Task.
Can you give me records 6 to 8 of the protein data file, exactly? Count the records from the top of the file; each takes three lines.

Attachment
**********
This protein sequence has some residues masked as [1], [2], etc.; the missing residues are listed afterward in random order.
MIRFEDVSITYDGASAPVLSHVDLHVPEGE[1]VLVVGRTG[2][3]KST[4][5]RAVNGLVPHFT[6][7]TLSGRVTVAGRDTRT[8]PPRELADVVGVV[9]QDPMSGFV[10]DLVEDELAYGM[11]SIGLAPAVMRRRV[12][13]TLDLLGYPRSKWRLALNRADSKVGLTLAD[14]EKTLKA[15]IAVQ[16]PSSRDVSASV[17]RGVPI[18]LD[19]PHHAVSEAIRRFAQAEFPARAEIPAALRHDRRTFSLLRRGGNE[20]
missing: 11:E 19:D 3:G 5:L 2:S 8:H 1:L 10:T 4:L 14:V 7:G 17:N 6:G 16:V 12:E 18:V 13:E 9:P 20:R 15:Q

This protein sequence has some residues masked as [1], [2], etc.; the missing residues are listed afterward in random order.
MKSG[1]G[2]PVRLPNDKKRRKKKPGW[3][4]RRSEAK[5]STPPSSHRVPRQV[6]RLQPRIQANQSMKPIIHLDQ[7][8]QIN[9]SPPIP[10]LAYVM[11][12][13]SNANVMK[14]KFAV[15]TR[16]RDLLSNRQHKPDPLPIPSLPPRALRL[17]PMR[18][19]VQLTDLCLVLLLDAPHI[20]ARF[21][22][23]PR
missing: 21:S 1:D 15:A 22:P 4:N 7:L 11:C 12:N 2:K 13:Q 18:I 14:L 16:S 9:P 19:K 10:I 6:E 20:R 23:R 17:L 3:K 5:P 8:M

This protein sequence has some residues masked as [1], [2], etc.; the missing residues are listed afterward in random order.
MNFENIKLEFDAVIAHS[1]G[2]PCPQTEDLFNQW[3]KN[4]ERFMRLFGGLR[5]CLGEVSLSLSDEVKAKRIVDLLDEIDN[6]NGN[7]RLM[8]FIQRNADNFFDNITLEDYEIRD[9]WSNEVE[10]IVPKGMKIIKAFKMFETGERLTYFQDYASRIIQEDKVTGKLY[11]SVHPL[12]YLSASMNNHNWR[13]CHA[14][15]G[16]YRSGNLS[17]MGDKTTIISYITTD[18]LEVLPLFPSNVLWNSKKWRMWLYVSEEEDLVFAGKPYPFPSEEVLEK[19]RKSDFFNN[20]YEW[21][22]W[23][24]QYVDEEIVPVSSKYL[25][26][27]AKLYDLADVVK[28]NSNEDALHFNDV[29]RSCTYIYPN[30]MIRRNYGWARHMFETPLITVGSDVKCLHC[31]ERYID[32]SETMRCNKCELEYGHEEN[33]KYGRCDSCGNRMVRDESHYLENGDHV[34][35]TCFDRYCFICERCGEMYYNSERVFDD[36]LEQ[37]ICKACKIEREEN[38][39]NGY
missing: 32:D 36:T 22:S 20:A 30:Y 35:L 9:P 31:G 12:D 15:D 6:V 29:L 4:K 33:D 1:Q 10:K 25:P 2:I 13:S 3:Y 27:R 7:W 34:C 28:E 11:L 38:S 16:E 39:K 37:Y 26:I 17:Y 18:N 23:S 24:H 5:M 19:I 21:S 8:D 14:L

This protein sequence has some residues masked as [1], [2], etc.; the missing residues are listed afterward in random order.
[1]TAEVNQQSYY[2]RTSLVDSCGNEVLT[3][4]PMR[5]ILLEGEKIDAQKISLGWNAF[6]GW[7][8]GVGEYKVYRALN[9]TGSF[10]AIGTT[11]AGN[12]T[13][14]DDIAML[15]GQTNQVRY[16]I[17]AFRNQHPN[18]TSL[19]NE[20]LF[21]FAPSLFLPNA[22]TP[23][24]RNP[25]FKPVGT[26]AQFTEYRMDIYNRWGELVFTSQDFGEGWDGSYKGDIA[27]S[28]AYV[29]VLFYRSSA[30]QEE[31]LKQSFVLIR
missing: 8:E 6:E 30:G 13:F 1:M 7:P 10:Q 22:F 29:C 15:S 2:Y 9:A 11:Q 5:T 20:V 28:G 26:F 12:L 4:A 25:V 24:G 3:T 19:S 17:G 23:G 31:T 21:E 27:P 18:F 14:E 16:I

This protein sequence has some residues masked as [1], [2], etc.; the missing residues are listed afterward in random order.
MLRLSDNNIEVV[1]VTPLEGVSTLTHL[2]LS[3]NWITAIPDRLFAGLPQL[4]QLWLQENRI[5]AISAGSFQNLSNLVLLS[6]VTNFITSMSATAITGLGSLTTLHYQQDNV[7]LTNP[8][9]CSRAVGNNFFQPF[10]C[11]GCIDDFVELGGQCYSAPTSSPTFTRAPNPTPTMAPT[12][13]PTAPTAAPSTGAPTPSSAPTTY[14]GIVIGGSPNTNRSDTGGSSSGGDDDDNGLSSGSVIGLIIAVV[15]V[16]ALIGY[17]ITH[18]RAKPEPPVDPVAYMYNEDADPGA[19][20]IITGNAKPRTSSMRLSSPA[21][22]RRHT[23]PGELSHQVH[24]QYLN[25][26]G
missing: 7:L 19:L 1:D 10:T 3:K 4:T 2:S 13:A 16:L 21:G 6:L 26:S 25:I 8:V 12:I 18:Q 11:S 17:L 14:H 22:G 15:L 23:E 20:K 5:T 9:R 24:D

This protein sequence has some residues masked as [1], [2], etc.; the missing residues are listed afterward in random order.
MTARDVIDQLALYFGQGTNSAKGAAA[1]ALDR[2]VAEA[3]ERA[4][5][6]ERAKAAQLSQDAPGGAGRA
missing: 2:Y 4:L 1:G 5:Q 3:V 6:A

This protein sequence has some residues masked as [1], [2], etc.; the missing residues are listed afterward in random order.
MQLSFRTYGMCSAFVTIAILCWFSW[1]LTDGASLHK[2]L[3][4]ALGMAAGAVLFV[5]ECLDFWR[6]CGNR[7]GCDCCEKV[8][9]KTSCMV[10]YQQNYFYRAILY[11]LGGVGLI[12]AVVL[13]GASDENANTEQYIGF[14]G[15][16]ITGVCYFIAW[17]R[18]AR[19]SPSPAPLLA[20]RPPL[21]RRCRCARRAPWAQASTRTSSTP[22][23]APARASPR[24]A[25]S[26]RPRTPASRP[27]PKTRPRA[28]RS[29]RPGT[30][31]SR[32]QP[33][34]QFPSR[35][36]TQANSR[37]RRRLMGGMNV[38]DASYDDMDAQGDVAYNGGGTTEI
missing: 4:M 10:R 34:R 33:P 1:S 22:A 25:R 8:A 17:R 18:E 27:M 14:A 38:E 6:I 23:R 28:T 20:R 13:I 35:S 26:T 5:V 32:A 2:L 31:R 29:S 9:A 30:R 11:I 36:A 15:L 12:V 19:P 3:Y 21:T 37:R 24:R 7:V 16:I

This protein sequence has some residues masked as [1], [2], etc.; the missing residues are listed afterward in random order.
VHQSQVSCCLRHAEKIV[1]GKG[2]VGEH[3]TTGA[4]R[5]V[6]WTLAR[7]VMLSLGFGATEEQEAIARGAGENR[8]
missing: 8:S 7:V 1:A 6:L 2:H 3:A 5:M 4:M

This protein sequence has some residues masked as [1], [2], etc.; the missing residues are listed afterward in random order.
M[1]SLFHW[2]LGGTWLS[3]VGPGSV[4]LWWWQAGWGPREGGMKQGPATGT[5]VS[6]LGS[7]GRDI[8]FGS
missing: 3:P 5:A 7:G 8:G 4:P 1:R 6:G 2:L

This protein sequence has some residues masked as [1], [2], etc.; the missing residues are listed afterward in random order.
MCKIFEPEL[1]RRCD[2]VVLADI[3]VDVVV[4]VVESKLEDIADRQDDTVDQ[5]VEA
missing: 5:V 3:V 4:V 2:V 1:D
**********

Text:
This protein sequence has some residues masked as [1], [2], etc.; the missing residues are listed afterward in random order.
MTARDVIDQLALYFGQGTNSAKGAAA[1]ALDR[2]VAEA[3]ERA[4][5][6]ERAKAAQLSQDAPGGAGRA
missing: 2:Y 4:L 1:G 5:Q 3:V 6:A

This protein sequence has some residues masked as [1], [2], etc.; the missing residues are listed afterward in random order.
MQLSFRTYGMCSAFVTIAILCWFSW[1]LTDGASLHK[2]L[3][4]ALGMAAGAVLFV[5]ECLDFWR[6]CGNR[7]GCDCCEKV[8][9]KTSCMV[10]YQQNYFYRAILY[11]LGGVGLI[12]AVVL[13]GASDENANTEQYIGF[14]G[15][16]ITGVCYFIAW[17]R[18]AR[19]SPSPAPLLA[20]RPPL[21]RRCRCARRAPWAQASTRTSSTP[22][23]APARASPR[24]A[25]S[26]RPRTPASRP[27]PKTRPRA[28]RS[29]RPGT[30][31]SR[32]QP[33][34]QFPSR[35][36]TQANSR[37]RRRLMGGMNV[38]DASYDDMDAQGDVAYNGGGTTEI
missing: 4:M 10:R 34:R 33:P 1:S 22:A 25:R 8:A 17:R 18:E 27:M 14:A 38:E 6:I 23:R 28:T 20:R 13:I 35:S 26:T 5:V 32:A 2:L 31:R 29:S 9:A 30:R 11:I 36:A 15:L 12:V 19:P 3:Y 21:T 37:R 24:R 7:V 16:I

This protein sequence has some residues masked as [1], [2], etc.; the missing residues are listed afterward in random order.
VHQSQVSCCLRHAEKIV[1]GKG[2]VGEH[3]TTGA[4]R[5]V[6]WTLAR[7]VMLSLGFGATEEQEAIARGAGENR[8]
missing: 8:S 7:V 1:A 6:L 2:H 3:A 5:M 4:M